Common Fungal Problems← Back to Education Library
Fungal problems can develop on the feet in areas such as between the toes, on the sole of the foot, and on the toenails. Since the feet are frequently exposed to moisture due to sweating and wet weather conditions, fungal infections are common. Fungi flourish in warm, dark, and moist environments, making the feet the perfect host for fungal problems like athlete’s foot and fungal nails. Diseases such as diabetes that weaken the immune system can also leave people prone to foot fungal problems. Fungal problems can be chronic.
Some foot fungal infections are very contagious and spread easily from person-to-person contact and contaminated surfaces; they can also migrate to other parts of the body. There are several over-the-counter medicated foot powders, creams, and sprays available to treat athlete’s foot; these should be used at the recommendation of a healthcare professional or doctor, as different fungi require different treatments. A doctor can prescribe topical or oral medications to treat severe cases.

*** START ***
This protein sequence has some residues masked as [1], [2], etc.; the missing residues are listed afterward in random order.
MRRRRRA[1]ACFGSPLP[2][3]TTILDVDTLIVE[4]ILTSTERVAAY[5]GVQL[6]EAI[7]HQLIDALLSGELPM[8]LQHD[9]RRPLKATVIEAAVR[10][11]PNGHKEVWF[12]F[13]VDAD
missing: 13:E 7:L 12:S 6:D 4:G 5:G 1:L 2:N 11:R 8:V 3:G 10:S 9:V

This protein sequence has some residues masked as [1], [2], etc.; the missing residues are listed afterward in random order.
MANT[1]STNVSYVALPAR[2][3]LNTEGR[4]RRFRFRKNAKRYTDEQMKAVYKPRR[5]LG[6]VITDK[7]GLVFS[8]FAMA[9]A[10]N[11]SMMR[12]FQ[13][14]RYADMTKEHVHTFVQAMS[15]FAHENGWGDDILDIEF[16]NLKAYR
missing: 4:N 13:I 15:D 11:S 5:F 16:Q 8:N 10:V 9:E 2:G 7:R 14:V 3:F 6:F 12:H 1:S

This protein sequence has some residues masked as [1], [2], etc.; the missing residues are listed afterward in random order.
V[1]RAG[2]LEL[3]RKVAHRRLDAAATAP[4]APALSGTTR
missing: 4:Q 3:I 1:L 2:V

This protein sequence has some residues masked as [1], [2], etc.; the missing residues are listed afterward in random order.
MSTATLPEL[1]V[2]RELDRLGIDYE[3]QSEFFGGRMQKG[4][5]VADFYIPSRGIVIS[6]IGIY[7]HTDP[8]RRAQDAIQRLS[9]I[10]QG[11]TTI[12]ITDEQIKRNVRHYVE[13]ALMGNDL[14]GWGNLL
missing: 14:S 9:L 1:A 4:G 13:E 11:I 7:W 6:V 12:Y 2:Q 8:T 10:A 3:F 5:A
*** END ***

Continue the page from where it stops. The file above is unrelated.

Fungal infections can be prevented by the following suggestions:
- Wash and dry feet thoroughly, taking extra care to dry between the toes.
- Use powder to keep the feet dry.
- Keep socks and footwear clean and dry; socks can be changed several times daily.
- Wear footwear made of breathable materials that allow air to circulate around the feet; constricting footwear, stockings, and socks can trap moisture and perspiration on the feet.
- Never share socks or footwear.
- Do not walk barefoot in public areas such as showers, pools, and locker rooms; instead, wear plastic flip-flops, slides, or shower shoes.
Sanitize nail clippers, nail files, and pedicure instruments; never share them with others.
Avoid injuring the toenails and nail beds, which can eventually develop into an infection.